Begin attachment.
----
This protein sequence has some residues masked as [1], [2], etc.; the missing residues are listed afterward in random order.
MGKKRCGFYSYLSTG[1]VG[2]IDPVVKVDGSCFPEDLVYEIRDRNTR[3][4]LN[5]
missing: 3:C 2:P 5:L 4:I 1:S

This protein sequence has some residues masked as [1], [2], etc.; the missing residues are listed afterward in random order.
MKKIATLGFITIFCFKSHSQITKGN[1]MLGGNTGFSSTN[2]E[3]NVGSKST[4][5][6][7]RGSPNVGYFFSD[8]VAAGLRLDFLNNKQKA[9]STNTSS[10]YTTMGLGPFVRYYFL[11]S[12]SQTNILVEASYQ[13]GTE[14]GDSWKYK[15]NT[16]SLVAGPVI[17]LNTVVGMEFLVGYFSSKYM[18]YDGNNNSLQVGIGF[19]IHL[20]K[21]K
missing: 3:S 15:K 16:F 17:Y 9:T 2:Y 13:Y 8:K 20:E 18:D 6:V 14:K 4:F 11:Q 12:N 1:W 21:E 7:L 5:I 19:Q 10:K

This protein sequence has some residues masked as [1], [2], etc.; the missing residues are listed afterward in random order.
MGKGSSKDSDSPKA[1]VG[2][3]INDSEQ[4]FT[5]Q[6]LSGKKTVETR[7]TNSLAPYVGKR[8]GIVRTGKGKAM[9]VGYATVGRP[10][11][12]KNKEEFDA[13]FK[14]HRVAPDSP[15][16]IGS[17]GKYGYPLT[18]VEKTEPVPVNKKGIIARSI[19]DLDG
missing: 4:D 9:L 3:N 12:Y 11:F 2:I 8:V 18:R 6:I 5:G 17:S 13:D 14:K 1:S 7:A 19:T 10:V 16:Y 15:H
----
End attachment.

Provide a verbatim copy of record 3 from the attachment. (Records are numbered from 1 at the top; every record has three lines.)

This protein sequence has some residues masked as [1], [2], etc.; the missing residues are listed afterward in random order.
MGKGSSKDSDSPKA[1]VG[2][3]INDSEQ[4]FT[5]Q[6]LSGKKTVETR[7]TNSLAPYVGKR[8]GIVRTGKGKAM[9]VGYATVGRP[10][11][12]KNKEEFDA[13]FK[14]HRVAPDSP[15][16]IGS[17]GKYGYPLT[18]VEKTEPVPVNKKGIIARSI[19]DLDG
missing: 4:D 9:L 3:N 12:Y 11:F 2:I 8:V 18:R 6:I 5:G 17:S 13:D 14:K 1:S 7:A 19:T 10:V 16:Y 15:H